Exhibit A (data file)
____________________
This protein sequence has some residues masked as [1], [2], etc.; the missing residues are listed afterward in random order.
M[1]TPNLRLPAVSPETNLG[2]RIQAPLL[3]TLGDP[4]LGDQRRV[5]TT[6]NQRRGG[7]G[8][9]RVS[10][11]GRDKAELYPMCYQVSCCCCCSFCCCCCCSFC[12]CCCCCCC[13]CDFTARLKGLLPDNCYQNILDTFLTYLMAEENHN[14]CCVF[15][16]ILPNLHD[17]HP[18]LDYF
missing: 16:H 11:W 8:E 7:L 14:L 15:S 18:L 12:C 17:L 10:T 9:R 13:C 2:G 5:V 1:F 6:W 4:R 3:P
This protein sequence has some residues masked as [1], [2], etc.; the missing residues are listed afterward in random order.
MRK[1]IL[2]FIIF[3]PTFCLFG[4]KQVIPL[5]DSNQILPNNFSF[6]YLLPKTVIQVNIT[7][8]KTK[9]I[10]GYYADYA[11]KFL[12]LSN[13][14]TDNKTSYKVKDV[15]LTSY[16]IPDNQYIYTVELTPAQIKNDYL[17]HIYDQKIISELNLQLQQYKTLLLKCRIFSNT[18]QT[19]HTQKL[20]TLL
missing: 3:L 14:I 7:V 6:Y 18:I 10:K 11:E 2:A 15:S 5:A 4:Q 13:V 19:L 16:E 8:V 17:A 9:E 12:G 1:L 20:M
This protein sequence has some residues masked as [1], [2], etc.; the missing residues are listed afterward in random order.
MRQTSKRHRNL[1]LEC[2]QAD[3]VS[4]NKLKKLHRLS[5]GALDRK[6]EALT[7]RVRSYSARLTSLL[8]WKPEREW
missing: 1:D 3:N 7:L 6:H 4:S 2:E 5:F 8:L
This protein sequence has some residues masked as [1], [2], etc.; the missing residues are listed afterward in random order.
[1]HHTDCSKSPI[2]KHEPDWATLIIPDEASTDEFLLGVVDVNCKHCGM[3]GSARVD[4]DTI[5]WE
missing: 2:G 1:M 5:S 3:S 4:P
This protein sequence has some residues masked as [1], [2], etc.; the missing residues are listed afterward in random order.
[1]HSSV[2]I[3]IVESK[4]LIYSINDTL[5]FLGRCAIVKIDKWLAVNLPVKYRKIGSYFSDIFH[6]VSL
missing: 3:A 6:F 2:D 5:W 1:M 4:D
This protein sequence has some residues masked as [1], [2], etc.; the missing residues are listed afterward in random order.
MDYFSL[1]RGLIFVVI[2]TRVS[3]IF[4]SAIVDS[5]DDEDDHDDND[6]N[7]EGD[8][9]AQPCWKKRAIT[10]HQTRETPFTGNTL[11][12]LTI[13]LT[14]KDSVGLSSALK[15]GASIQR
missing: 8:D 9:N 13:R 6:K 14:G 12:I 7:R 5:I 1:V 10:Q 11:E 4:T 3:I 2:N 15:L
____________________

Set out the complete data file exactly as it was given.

This protein sequence has some residues masked as [1], [2], etc.; the missing residues are listed afterward in random order.
M[1]TPNLRLPAVSPETNLG[2]RIQAPLL[3]TLGDP[4]LGDQRRV[5]TT[6]NQRRGG[7]G[8][9]RVS[10][11]GRDKAELYPMCYQVSCCCCCSFCCCCCCSFC[12]CCCCCCC[13]CDFTARLKGLLPDNCYQNILDTFLTYLMAEENHN[14]CCVF[15][16]ILPNLHD[17]HP[18]LDYF
missing: 16:H 11:W 8:E 7:L 14:L 15:S 18:L 12:C 17:L 10:T 9:R 13:C 2:G 5:V 1:F 6:W 4:R 3:P
This protein sequence has some residues masked as [1], [2], etc.; the missing residues are listed afterward in random order.
MRK[1]IL[2]FIIF[3]PTFCLFG[4]KQVIPL[5]DSNQILPNNFSF[6]YLLPKTVIQVNIT[7][8]KTK[9]I[10]GYYADYA[11]KFL[12]LSN[13][14]TDNKTSYKVKDV[15]LTSY[16]IPDNQYIYTVELTPAQIKNDYL[17]HIYDQKIISELNLQLQQYKTLLLKCRIFSNT[18]QT[19]HTQKL[20]TLL
missing: 3:L 14:I 7:V 6:Y 18:I 10:K 11:E 2:A 15:S 5:A 4:Q 13:V 19:L 16:E 8:V 17:A 9:E 12:G 1:L 20:M
This protein sequence has some residues masked as [1], [2], etc.; the missing residues are listed afterward in random order.
MRQTSKRHRNL[1]LEC[2]QAD[3]VS[4]NKLKKLHRLS[5]GALDRK[6]EALT[7]RVRSYSARLTSLL[8]WKPEREW
missing: 1:D 3:N 7:L 6:H 4:S 2:E 5:F 8:L
This protein sequence has some residues masked as [1], [2], etc.; the missing residues are listed afterward in random order.
[1]HHTDCSKSPI[2]KHEPDWATLIIPDEASTDEFLLGVVDVNCKHCGM[3]GSARVD[4]DTI[5]WE
missing: 2:G 1:M 5:S 3:S 4:P
This protein sequence has some residues masked as [1], [2], etc.; the missing residues are listed afterward in random order.
[1]HSSV[2]I[3]IVESK[4]LIYSINDTL[5]FLGRCAIVKIDKWLAVNLPVKYRKIGSYFSDIFH[6]VSL
missing: 3:A 6:F 2:D 5:W 1:M 4:D
This protein sequence has some residues masked as [1], [2], etc.; the missing residues are listed afterward in random order.
MDYFSL[1]RGLIFVVI[2]TRVS[3]IF[4]SAIVDS[5]DDEDDHDDND[6]N[7]EGD[8][9]AQPCWKKRAIT[10]HQTRETPFTGNTL[11][12]LTI[13]LT[14]KDSVGLSSALK[15]GASIQR
missing: 8:D 9:N 13:R 6:K 14:G 12:I 7:R 5:I 1:V 10:Q 11:E 4:T 3:I 2:N 15:L